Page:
Single page view By Jeff Merron
Page 2

Aggressive. Insatiable. Feisty. Intense. Ripping for a brawl.

And good ballplayers, to boot.

That's what it takes to make our All-Testosterone baseball team. How did the hormone get there? We don't care. But for sure, it's evident in abundance in these all-time greats.

Catcher: Thurman Munson
"Munson's not moody, he's just mean," said Sparky Lyle in 1978. "When you're moody, you're nice sometimes."

But Munson was a leader, and he did have friends, so Sparky must have been overstating things a bit. Still, Munson knew he would never be Mr. Congeniality (and to his credit, he wasn't afraid to take on Mr. October).

Larry Bowa
Bowa had several testosterone rages during his managing days with the Phillies.

When he was named Yankees captain in 1976, he said, "I'll be a terrible captain. I'm too belligerent. I cuss and swear at people. I yell at umpires, and maybe I'm a little too tough at home. I don't sign autographs like I should and I haven't always been very good with writers."

First base: Mark McGwire
We know about the andro. We don't even want to think about McGwire and Jose Canseco squeezed together in a Coliseum stall, pants to the knees. But we know Big Mac got Mackier, and he was no girly-man. When he played a soldier in "The Nutcracker" for the Oakland Ballet in 1990, he said, "This is not ballet dancing, OK? Let's get that straight. This isn't ballet. We're soldiers marching around."

Who's going to argue?

Second base: Pete Rose
The hustle. The brawls. The shameless lying. Insatiable appetites for money, sex and base hits.

And he's not shy about the way he's built. After bumping umpire Dave Pallone in 1988, Rose got a 30-day suspension and a $10K fine. "I didn't care that he was gay. I cared that he made a h-------- call at first base that cost me a g------ ballgame," he told Playboy in 2000. He ended his summary of the scuffle with, "I should have killed the son of a b----."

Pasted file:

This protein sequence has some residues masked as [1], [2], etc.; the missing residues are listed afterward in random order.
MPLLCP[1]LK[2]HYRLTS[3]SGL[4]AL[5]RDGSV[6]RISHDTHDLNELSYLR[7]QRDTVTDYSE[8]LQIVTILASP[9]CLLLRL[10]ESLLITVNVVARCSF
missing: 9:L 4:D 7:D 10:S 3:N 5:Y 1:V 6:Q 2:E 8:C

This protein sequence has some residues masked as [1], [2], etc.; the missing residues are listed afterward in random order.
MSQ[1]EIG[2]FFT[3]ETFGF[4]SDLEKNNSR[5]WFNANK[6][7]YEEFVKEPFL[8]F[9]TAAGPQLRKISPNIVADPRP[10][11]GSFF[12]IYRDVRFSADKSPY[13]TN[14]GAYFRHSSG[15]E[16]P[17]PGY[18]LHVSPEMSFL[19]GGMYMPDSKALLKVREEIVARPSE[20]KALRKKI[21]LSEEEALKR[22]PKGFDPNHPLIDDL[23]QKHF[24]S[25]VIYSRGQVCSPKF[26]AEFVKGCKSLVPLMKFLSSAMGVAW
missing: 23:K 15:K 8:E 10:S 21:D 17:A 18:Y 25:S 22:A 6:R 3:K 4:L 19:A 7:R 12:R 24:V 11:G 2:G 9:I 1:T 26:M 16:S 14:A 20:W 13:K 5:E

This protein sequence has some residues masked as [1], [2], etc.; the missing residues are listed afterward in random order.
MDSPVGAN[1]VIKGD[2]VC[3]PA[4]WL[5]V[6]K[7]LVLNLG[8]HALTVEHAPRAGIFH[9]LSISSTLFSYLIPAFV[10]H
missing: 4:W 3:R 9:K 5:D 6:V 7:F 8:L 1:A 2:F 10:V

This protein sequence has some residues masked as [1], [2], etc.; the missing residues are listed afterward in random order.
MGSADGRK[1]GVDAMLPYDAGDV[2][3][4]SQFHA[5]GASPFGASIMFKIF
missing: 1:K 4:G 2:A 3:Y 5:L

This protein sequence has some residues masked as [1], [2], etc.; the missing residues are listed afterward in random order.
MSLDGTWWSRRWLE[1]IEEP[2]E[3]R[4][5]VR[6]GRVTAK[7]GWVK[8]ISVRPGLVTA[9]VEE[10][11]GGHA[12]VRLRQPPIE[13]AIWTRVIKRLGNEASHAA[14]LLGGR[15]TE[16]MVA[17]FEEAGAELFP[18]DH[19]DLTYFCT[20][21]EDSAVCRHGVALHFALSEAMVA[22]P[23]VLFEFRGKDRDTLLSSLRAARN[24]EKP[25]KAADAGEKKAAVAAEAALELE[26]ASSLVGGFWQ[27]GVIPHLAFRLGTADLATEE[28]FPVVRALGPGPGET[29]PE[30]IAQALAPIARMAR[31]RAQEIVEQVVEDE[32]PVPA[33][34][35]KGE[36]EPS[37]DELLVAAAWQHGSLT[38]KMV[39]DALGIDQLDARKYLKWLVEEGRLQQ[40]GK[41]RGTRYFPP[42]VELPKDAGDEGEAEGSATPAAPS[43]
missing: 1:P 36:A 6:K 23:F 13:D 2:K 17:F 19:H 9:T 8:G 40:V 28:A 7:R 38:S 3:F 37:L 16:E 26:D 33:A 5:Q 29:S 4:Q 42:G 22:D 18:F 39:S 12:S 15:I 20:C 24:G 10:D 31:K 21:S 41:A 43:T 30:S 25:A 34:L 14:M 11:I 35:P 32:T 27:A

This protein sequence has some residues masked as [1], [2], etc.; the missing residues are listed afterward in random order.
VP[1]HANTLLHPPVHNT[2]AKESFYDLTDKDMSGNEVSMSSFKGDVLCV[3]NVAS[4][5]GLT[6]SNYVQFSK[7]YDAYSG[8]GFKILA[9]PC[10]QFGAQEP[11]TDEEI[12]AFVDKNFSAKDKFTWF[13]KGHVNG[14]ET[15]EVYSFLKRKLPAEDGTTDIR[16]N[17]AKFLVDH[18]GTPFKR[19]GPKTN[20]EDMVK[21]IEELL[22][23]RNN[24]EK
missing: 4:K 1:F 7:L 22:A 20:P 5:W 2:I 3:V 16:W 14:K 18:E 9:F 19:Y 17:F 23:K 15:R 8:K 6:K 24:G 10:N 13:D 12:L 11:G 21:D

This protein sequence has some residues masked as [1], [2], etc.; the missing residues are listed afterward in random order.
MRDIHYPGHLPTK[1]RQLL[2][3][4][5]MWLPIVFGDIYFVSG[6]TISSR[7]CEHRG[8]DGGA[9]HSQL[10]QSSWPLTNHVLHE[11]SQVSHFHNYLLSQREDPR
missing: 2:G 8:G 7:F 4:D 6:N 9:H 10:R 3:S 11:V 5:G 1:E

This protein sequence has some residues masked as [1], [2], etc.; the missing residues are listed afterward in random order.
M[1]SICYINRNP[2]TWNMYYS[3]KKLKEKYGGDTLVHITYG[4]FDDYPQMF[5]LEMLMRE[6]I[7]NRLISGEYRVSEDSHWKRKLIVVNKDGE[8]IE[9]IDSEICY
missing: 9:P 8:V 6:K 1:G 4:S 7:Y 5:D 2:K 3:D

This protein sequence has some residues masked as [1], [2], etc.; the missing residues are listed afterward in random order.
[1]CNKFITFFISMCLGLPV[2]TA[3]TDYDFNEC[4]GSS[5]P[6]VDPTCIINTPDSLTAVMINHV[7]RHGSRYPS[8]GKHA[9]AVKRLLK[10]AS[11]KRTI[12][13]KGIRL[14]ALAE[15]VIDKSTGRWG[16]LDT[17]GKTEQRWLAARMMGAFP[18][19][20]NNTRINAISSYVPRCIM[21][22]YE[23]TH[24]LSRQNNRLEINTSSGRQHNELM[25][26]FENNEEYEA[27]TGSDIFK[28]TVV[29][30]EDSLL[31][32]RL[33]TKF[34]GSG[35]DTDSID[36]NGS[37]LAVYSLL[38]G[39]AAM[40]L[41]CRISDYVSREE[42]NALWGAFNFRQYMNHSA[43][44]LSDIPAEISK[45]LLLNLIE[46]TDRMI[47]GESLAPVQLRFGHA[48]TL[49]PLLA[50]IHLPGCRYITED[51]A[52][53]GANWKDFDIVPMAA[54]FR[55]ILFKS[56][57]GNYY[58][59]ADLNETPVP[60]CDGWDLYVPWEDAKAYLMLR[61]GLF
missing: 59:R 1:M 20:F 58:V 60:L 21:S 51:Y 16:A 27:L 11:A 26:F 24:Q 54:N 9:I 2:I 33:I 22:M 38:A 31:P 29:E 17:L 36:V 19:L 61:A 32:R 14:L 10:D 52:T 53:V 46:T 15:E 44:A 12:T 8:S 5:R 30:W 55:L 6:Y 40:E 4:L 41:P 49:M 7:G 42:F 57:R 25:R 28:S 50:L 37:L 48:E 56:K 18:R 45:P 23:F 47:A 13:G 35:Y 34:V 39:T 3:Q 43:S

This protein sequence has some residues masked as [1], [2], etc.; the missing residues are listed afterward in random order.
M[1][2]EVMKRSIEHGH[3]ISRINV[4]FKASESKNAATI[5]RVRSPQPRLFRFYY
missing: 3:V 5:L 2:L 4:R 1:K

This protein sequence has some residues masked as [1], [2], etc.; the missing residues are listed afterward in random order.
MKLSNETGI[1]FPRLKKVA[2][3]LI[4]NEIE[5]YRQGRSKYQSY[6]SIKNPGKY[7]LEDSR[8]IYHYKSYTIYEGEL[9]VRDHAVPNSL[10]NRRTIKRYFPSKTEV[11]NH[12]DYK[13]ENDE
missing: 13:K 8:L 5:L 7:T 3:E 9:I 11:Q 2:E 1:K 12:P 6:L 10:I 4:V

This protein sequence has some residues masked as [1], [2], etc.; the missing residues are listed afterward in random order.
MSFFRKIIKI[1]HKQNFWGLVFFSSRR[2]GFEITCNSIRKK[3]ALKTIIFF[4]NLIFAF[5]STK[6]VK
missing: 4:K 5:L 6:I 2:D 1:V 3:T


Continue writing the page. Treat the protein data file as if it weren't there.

Rose had a reputation for having a girl in every port during his playing days (he even scouted possible expansion cities, according to lore). After divorcing his first wife, whom he was married to for 16 years, he said, "Hey, just give her a million bucks and tell her to hit the road."

Shortstop: Larry Bowa
Bowa, a five-time All-Star with the Phillies in the 1970s, was a Hoover at short and willed his way into becoming a decent hitter. Here's what Don Zimmer, then a third-base coach with the Cubs, had to say about him in 1985: "[Bowa's] the most selfish player I have ever known ... the most negative man I've ever been around." As a player, he yelled at teammates and umpires nonstop; later, as manager, he yelled at his team and umpires nonstop. Feisty? That term wasn't strong enough for Bowa.

When he became manager of the Las Vegas Stars in 1986, one radio station regularly took the instrumental portion of The Knack's "My Sharona" and substituted in these lyrics:

You're No. 10
Ooohhh, You Are The Baseball Coach, Larry Bowa!
Ya Got A Temper, Now It's Heating Up
Ooohhh, Ya Got A Temper Now, Larry Bowa!
Ooohhh, Ya Always Get Tossed Out, You Get a Fine
Ooohhh, Ya Always Get Tossed Out, Larry Bowa!



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